Command of the seas. Initially at the start of Justinian's wars of re-conquest the Western Mediterranean was controlled by the fleet of the Vandal Kingdom in North Africa. With the collapse of the Vandals all of the Mediterranean from Palestine to the Pillars of Hercules became a Roman Lake.
The military importance of this control cannot be overstated. With the Vandals gone the Roman fleet was able to transport troops and supplies at will to almost any location.
The navy allowed for the conquest and resupply of towns all along the North African coast, the capture of Corsica, Sardinia, the Balearic Islands and Spain.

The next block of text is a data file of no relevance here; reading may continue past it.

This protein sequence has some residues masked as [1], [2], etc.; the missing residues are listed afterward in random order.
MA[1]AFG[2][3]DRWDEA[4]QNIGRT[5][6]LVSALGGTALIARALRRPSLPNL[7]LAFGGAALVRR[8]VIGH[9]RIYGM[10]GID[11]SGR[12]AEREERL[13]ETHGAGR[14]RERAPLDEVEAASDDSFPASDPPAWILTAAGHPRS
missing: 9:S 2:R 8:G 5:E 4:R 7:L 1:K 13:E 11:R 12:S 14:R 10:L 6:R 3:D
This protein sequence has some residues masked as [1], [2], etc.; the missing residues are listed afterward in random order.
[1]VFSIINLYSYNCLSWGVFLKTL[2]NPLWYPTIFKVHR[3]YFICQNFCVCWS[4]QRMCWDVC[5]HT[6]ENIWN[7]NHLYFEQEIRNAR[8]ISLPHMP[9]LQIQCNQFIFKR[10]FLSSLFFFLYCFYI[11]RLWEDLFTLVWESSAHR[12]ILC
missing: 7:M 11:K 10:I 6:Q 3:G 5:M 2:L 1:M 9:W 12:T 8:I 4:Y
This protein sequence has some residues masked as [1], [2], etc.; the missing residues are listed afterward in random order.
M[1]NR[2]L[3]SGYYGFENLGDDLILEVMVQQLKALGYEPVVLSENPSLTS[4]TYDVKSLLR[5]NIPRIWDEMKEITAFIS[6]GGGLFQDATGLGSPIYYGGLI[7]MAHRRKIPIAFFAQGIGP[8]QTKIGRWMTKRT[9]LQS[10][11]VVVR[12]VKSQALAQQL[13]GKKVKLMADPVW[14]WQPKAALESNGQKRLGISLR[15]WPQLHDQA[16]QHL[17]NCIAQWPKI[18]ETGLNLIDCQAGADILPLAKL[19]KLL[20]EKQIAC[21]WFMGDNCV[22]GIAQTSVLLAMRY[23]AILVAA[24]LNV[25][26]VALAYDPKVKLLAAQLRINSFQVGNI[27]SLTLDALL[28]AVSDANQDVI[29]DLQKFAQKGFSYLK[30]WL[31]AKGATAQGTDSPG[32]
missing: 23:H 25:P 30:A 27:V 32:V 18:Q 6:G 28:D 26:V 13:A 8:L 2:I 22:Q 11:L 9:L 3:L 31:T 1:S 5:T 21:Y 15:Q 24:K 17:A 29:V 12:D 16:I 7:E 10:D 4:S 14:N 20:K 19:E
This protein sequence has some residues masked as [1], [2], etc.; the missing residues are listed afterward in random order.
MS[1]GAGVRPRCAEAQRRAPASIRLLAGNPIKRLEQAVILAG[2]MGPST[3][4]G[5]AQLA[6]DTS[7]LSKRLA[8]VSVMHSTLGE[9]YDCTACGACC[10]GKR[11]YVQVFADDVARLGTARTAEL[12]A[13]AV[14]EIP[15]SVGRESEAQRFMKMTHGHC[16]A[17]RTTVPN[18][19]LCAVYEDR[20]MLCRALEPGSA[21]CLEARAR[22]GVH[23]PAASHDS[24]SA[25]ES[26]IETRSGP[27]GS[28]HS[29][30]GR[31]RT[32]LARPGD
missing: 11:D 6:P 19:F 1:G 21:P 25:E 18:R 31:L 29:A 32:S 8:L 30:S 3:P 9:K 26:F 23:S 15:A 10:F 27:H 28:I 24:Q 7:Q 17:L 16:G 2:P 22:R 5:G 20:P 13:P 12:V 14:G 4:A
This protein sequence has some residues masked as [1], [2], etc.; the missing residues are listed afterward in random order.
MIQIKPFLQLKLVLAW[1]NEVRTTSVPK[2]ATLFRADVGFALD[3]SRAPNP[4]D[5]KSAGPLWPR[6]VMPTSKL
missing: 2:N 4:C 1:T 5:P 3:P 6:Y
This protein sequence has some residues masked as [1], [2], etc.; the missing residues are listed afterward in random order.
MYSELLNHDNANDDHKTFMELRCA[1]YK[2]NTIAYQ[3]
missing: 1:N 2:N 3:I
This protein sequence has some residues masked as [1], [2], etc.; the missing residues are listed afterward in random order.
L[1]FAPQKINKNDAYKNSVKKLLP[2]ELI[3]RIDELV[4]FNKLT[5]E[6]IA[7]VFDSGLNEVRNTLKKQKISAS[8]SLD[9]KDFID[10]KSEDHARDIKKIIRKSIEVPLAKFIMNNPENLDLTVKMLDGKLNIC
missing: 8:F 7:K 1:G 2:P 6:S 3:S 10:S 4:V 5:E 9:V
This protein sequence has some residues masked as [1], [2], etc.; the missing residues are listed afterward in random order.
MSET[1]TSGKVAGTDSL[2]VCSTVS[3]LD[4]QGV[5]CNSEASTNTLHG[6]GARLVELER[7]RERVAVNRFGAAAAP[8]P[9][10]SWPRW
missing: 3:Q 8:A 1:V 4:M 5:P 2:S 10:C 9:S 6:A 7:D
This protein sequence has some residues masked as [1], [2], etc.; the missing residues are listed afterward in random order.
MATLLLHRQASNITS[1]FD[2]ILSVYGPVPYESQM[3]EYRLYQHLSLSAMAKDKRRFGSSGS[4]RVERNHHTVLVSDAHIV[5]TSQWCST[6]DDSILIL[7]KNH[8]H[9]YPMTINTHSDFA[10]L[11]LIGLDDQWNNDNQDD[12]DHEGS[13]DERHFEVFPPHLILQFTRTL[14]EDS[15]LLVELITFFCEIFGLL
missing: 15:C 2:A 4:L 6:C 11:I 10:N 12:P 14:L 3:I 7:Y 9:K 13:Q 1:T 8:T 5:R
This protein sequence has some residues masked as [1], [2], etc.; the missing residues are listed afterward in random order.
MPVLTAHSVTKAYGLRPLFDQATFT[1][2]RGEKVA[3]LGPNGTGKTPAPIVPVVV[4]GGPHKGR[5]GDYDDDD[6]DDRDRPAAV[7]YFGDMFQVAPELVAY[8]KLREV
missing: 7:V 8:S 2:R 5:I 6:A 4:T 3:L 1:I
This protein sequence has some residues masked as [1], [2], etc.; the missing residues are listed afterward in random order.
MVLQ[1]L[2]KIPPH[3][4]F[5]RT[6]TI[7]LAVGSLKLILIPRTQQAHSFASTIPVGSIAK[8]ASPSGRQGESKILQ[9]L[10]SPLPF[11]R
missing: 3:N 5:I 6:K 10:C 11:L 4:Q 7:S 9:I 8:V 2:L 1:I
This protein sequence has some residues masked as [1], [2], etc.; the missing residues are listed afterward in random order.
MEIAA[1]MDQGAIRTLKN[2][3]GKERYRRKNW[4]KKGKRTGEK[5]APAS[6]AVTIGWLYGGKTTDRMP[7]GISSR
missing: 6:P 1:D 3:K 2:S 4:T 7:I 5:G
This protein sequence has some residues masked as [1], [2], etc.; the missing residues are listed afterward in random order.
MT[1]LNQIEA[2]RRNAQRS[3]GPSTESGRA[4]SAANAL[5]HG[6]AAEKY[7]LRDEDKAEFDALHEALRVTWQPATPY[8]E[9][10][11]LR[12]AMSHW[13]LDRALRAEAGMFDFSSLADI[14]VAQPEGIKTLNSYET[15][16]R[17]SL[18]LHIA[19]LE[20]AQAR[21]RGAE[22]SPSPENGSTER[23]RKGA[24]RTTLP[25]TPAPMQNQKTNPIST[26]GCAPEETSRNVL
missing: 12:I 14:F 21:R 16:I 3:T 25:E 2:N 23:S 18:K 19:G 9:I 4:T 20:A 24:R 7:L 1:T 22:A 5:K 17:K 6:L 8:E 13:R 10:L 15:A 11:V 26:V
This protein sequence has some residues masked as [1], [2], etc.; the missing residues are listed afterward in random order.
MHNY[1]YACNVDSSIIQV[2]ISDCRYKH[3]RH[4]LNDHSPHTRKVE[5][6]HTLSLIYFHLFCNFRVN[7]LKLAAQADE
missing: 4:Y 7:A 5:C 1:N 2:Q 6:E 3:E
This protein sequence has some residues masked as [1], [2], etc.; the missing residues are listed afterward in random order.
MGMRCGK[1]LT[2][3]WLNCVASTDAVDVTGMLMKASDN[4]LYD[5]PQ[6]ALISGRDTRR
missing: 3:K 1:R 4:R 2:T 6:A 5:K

The navy was a vital if unsung component in the Gothic War. In Dalmatia the navy was at the side of Roman land troops as they marched north.
In Sicily the navy was a major factor. The fleet transported 7,500 Roman troops, their horses, pack animals and supplies in an amphibious operation to capture a huge island from the Goths.
As always we are privileged to view events directly through the eyes of Procopius who was at the side of General Belisarius during these campaigns.
|The Roman Navy was vital in the campaigns of reconquest.
By Procopius of Caesarea
500 - 554 AD
History of the Wars, Book V
Theodatus confined Amalasuntha and kept her under guard. But fearing that by this act he had given offence to the emperor, as actually proved to be the case, he sent some men of the Roman senate, Liberius and Opilio and certain others, directing them to excuse his conduct to the emperor with all their power by assuring him that Amalasuntha had met with no harsh treatment at his hands . . .